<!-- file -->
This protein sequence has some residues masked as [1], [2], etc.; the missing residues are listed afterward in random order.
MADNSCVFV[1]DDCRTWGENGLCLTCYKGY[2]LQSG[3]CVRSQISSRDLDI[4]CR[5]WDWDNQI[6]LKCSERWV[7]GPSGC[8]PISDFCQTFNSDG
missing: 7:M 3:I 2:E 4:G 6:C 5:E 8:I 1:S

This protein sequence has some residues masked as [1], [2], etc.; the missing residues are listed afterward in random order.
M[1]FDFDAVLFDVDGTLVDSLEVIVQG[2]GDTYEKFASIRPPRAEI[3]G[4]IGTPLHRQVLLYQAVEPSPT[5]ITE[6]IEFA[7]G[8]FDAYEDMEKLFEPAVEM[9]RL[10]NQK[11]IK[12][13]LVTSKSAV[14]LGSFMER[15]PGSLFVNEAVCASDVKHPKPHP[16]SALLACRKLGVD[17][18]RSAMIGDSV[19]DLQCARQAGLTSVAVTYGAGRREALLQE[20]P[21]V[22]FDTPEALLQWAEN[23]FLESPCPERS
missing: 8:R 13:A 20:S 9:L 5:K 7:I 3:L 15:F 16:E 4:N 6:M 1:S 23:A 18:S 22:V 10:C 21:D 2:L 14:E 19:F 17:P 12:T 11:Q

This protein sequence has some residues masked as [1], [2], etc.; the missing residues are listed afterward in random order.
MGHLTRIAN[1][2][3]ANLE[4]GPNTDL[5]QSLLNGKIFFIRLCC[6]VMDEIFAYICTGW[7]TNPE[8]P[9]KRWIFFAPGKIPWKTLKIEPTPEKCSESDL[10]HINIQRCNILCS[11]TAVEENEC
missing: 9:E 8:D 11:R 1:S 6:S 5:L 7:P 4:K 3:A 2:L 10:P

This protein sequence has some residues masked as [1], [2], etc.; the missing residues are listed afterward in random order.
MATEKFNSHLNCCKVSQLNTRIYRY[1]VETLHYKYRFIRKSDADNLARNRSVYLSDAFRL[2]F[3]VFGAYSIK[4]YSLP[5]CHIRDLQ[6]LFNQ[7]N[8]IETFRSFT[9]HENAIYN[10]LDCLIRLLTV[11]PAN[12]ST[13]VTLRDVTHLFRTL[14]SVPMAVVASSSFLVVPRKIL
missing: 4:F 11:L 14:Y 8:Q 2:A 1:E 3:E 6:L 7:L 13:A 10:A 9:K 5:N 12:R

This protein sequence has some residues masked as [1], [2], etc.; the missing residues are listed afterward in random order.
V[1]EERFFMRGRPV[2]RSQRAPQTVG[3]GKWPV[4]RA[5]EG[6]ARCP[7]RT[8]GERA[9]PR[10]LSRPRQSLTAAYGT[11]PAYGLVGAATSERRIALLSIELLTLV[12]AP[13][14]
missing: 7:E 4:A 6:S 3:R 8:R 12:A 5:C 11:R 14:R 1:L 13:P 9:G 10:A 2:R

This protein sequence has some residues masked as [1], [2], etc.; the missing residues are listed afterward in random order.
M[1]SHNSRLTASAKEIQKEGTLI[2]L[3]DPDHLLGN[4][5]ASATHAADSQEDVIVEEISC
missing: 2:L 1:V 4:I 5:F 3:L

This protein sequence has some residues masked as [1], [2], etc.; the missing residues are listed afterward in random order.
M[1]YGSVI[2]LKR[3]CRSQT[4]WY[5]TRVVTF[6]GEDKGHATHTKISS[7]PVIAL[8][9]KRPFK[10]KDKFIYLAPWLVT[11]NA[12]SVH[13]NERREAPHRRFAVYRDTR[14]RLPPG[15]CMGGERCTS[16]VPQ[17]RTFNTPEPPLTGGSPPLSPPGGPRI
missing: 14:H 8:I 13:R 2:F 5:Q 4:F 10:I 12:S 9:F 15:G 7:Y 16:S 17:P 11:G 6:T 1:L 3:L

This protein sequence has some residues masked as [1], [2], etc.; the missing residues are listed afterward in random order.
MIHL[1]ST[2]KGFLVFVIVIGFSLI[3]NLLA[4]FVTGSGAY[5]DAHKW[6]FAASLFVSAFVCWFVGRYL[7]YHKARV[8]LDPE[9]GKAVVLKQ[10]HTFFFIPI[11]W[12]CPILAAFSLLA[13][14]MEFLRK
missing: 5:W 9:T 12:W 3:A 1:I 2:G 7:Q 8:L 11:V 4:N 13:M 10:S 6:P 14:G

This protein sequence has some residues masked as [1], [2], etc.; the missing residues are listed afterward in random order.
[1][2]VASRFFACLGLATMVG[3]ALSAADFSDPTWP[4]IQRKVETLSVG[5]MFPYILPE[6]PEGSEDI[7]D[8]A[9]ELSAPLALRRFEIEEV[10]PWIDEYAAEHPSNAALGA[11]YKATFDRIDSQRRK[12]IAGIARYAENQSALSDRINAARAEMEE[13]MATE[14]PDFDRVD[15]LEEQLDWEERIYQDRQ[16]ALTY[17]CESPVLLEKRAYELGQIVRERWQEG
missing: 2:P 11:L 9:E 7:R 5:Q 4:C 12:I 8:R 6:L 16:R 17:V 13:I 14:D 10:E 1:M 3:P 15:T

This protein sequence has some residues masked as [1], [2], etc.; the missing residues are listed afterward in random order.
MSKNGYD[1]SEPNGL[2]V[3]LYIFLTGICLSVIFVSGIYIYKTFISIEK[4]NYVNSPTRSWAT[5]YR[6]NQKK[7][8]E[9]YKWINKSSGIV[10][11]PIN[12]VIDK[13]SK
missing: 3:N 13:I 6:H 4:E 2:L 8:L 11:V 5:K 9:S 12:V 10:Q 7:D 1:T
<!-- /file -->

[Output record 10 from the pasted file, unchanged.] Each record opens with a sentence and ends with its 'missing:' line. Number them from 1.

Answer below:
This protein sequence has some residues masked as [1], [2], etc.; the missing residues are listed afterward in random order.
MSKNGYD[1]SEPNGL[2]V[3]LYIFLTGICLSVIFVSGIYIYKTFISIEK[4]NYVNSPTRSWAT[5]YR[6]NQKK[7][8]E[9]YKWINKSSGIV[10][11]PIN[12]VIDK[13]SK
missing: 3:N 13:I 6:H 4:E 2:L 8:L 11:V 5:K 9:S 12:V 10:Q 7:D 1:T